Regiment: 12/13th Battalion Northumberland Fusiliers (formerly Rifle Brigade)
Service No: 46416 (formerly S/4629)
Date and place of birth: 1st qtr 1894 in Northampton
Date and place of death: 28 March 1918 in France
In 1911, William Edward Harriss, who was born in Northampton, was aged 17. He was working as a tailor’s apprentice and living at home with his parents in North Street, Midhurst, Sussex. His father Robert William Harriss (49) was a bootmaker and dealer and he was born at Tysoe in Warwickshire. His mother, Catherine Ellen Harriss (46) and two sisters Mabel (12) and Dorothy Ellen (9) had all been born at Northampton.
Ten years previously, in1901, the family was living at 10 Mercere Road, Northampton: Robert W Harriss (39) was a bootmaker and shop manager, his wife Catherine (37), two sons, Thomas P (9) and William E (7) and daughter Mabel (5).
Midhurst Grammar School Pupil Admissions 1903 – 1916 records William Edward Harriss, son of William Edward Harriss of North Street, Midhurst, proprietor and shop keeper, being admitted on 15 September 1906. He was granted a three year grant by the trustees of George Ognell Educational Foundation. Prior to this he attended the Midhurst National School for ten months after leaving Kettering Road Board School when they moved from Northampton.
No record has been found for Thomas P Harriss in the 1911 census.
William Edward Harriss enlisted at Abersy, Monmouthshire and his first service was in France from 29 July 1915.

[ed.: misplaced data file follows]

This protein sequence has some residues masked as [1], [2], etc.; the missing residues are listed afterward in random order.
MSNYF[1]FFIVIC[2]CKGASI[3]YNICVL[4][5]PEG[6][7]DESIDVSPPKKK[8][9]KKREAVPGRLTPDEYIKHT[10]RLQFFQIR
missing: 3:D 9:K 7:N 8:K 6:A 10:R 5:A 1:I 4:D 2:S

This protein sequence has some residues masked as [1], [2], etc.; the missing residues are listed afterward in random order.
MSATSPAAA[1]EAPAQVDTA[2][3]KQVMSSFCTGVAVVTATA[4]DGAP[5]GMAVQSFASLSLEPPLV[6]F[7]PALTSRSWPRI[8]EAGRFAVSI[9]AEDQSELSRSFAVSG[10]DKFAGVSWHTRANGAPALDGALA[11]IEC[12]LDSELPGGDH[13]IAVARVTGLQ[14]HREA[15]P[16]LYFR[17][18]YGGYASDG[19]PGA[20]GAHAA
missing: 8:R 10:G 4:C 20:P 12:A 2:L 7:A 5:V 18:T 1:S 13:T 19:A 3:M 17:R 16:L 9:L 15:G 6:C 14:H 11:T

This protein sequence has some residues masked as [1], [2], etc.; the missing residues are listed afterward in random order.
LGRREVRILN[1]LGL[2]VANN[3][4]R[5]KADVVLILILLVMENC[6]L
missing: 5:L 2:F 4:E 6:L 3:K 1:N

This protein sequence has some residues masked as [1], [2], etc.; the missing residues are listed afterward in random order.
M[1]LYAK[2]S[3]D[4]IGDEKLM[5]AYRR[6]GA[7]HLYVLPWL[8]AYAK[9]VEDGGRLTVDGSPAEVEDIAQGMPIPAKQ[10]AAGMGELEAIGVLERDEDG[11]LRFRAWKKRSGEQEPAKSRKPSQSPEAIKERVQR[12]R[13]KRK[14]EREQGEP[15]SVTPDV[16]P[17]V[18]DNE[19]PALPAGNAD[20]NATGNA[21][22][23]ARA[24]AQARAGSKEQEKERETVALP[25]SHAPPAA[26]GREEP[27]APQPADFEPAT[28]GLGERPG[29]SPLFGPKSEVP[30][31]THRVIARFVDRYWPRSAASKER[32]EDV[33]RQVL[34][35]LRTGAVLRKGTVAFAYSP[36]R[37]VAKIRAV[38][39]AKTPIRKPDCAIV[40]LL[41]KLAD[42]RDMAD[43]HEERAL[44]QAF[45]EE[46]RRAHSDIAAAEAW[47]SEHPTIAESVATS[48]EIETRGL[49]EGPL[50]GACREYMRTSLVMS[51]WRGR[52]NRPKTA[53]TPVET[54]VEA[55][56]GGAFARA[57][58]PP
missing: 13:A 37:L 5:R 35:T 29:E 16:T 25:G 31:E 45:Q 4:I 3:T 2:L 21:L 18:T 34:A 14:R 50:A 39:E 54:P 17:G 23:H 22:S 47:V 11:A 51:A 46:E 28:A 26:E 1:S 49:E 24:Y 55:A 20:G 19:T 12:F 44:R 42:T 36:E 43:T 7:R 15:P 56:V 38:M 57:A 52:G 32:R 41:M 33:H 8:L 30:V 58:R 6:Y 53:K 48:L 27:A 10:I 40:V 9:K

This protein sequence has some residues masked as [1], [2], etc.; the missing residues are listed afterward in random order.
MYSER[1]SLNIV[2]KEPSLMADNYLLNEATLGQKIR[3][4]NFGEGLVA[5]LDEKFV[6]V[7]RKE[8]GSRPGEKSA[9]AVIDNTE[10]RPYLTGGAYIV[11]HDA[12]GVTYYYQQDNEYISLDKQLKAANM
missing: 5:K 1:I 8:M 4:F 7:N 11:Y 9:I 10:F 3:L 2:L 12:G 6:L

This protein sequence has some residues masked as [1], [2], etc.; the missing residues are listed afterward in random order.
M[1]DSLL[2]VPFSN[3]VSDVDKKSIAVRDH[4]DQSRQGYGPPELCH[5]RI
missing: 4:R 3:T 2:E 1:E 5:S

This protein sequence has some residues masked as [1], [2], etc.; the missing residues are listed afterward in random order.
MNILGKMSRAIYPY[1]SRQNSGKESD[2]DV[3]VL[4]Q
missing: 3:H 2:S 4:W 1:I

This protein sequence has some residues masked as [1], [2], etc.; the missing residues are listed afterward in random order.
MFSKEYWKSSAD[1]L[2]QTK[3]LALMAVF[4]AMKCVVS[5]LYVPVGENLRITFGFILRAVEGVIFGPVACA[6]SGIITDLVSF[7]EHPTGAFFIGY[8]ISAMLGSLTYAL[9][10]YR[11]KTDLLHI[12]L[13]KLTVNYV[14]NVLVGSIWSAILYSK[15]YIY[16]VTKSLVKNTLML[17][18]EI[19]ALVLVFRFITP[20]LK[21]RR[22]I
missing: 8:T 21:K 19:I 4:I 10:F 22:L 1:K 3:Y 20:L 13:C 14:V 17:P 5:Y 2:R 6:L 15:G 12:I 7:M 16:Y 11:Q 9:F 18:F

The 12th and 13th (Service) Battalions were initially formed in Newcastle in September 1914 and by the following May were stationed in Witley, Surrey prior to embarkation and landing in France as part of the 62nd Brigade of the 21st Division. They were deployed as two separate battalions until 10 August 1917 when, due to depletion in their numbers, they were amalgamated and became the 12th/13th Battalion.
On arrival in France they immediately saw action at the Battle of Loos (25 September to 15 October), where the Division suffered nearly 4,000 casualties (the largest suffered by any division at the front), and it took until 1916 before they reached their full complement once more. After which, they took part in the Battles of Albert, Bazentin Ridge, Flers-Courcellette, Marval and many others.
By 21 March 1918 they were entering the First Battle of the Somme (21 March to 5 April).
These early days of the ‘German Spring Offensive’ resulted in 160,000 allied casualties, those who were killed or wounded. 90,000 men were taken prisoner.
William Harriss was awarded Victory, British and 1915 Star medals.
At the time of the Armistice on 11 November 1918, the Division were at Berlaimont and by December were near Amiens. Demobilisation began shortly after and by 19 May 1919, the Division ceased to exist. In all, the 21st Division suffered the loss of 55,581 killed, wounded or missing.
Death & commemoration
He died on 28 March 1918 in France. He is commemorated on Midhurst War Memorial, Memorial Panels in Midhurst Parish Church and the Board in Midhurst Rother College.
Subsequent family history
The name Thomas P Harris appears on passenger lists as departing on 16 September 1914 from Liverpool for New York and returning from there to Glasgow on 15 March 1915.
According to the Medal Rolls, Thomas P Harris, sapper no 37112 Royal Engineers served in the Egyptian Theatre of War from 6 November 1915. He was awarded Victory, British and 1915 Star medals.
Thomas P Harris married Elsie Hobday of Abingdon in 1923 in the Banbury district.
Thomas Percy Harriss, born 28 January 1892, died in 1979, aged 87, in the Banbury district.
Dorothy E Harriss married Ernest G Lightwood at Northampton in 1928.
Note: The various spellings of the surname are as they appear in the records